Destinations Magazine

Reopening of Picasso Museum

By Eyepreferparis88 @eyepreferparis


After almost an endless string of delays lasting over five years, The Picasso Museum finally reopened last October. It came with much controversy and drama as the head of the museum was fired over the delays in a bitter battle between the Picasso family and the museum. Sorely missed as a top attraction in the Marais, it’s in full swing again with long waits to enter. I purposely waited till the New Year and went in March when all the hubbub died down and there weren’t hoards of people hogging the viewing space.
The museum, a former hotel de particulier built in 1659, was one of the grandest palaces in the Marais and called the Hotel de Salé, as the owner Pierre Aubert was a salt tax farmer. The building was sold many times over but the longest reign was from 1792 to 1962, privately owned by the same family and housed various institutions including the Ganser-Beuzelin boarding school, where Balzac studied; the municipal École centrale des arts et manufactures (prestigious engineering school) and in 1944, it was occupied by the City of Paris École des Métiers d’Art. It was sold to the city in 1964 and restored from 1974-1979. After Picasso’s death in 1973, the family quickly decided in 1974 to donate his work in lieu of paying the exorbitant estate taxes. Working in tandem with the family, Michel Guy, French Secretary of State for Culture, they chose the Hotel Salé as the space for the museum.

One of the most important changes to the museum was the gallery space was almost doubled, as the offices were moved to a newly constructed building next door. Obviously the expansion allowed for many more works from the collection to be shown than before which is a welcome plus. Organized in an almost chronological order, it traces Picasso’s process. I started in the basement, which was a mix of early paintings and sculptures and one room was devoted to photos of the many studios and homes in Paris and France where Picasso lived and painted. The main floor had some of Picasso’s most iconic paintings including a single room with Demoiselles d’Avignon and I especially loved seeing The Guitars series and the cubist paper sculptures.





After many rooms of austere white walls with no character except for the white iron Giacometti light fixtures it was a welcome sight to see the extravagant staircase surrounded by limestone angels and cherubs, showing off the original beauty of the mansion. Picasso was an art collector himself and his collection of the works of his peers such as Matisse, Cézanne, Modigliani, and Miro is exhibited on the third floor.
The museum has opened a small, cramped café with not so good food (better for a coffee or snack) on the second floor, which has a spacious outdoor terrace overlooking the romantic rooftops of the Marais and also close up views of the wonderful architecture of the limestone gem.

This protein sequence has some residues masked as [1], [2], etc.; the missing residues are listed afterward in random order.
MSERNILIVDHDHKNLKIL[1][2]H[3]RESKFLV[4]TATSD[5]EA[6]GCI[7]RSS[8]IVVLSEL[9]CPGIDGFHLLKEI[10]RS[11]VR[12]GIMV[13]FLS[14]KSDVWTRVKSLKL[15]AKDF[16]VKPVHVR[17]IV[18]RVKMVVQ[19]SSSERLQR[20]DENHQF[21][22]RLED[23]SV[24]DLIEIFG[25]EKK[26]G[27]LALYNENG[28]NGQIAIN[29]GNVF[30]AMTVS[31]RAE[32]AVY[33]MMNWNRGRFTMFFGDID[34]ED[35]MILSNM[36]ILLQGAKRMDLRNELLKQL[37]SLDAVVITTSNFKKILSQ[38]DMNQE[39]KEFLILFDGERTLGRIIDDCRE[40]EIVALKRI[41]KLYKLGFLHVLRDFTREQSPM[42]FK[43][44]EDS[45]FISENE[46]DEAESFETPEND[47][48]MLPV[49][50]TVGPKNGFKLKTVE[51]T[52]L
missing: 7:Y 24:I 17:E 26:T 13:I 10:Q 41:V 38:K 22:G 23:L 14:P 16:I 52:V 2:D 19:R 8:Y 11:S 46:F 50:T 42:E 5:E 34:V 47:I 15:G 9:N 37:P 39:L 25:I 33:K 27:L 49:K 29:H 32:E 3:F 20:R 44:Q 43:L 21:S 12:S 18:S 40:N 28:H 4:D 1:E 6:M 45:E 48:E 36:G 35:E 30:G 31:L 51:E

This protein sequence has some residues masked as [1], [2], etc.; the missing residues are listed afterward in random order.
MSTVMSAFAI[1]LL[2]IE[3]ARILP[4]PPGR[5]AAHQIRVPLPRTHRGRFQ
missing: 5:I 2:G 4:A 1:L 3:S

Musée Picasso Paris
5 rue de Thorigny, 75003 Paris
Open Tues-Fri 11:30am-6pm; Sat-Sun 9:30am-6pm










My ode to Cubism







New! Eye Prefer Paris Cooking Classes
I am happy to announce the launch of Eye Prefer Paris Cooking Classes. Come take an ethnic culinary journey with me and chef and caterer Charlotte Puckette, co-author of the bestseller The Ethnic Paris Cookbook (with Olivia Kiang-Snaije). First we will shop at a Paris green-market for the freshest ingredients and then return to Charlotte's professional kitchen near the Eiffel Tower to cook a three-course lunch. After, we will indulge in the delicious feast we prepared along with hand-selected wines.
Cost: 195 euros per person (about $240)
Time: 9:30AM- 2PM (approximately 4 1/2 hours)
Location: We will meet by a metro station close to the market
Class days: Tuesday,Wednesday, Thursday,Friday, Saturday, and Sunday
Minimum of 2 students, maximum 6 students.
Click here to sign up for the next class or for more info.


Come experience Eye Prefer Paris live with Eye Prefer Paris Tours, which are 3-hour walking tours I personally lead. Eye Prefer Paris Tours include many of the places I have written about such as small museums & galleries, restaurants, cafes, food markets, secret addresses, fashion & home boutiques, parks and gardens and much more.  In addition to my specialty Marais Tour, I also lead tours of Montmartre, St. Germain, Latin Quarter, in addition to Shopping Tours, Gay Tours, Girlfriend Tours, Food Tours, Flea Market Tours, Paris Highlights Tours, and Chocolate & Pastry tours.

Tours start at 225 euros for up to 3 people, and 75 euros for each additional person. I look forward to meeting you on my tours and it will be my pleasure and delight to show you my insiders Paris.

 Check it out at 

Click here to watch a video of our famous Marais tour


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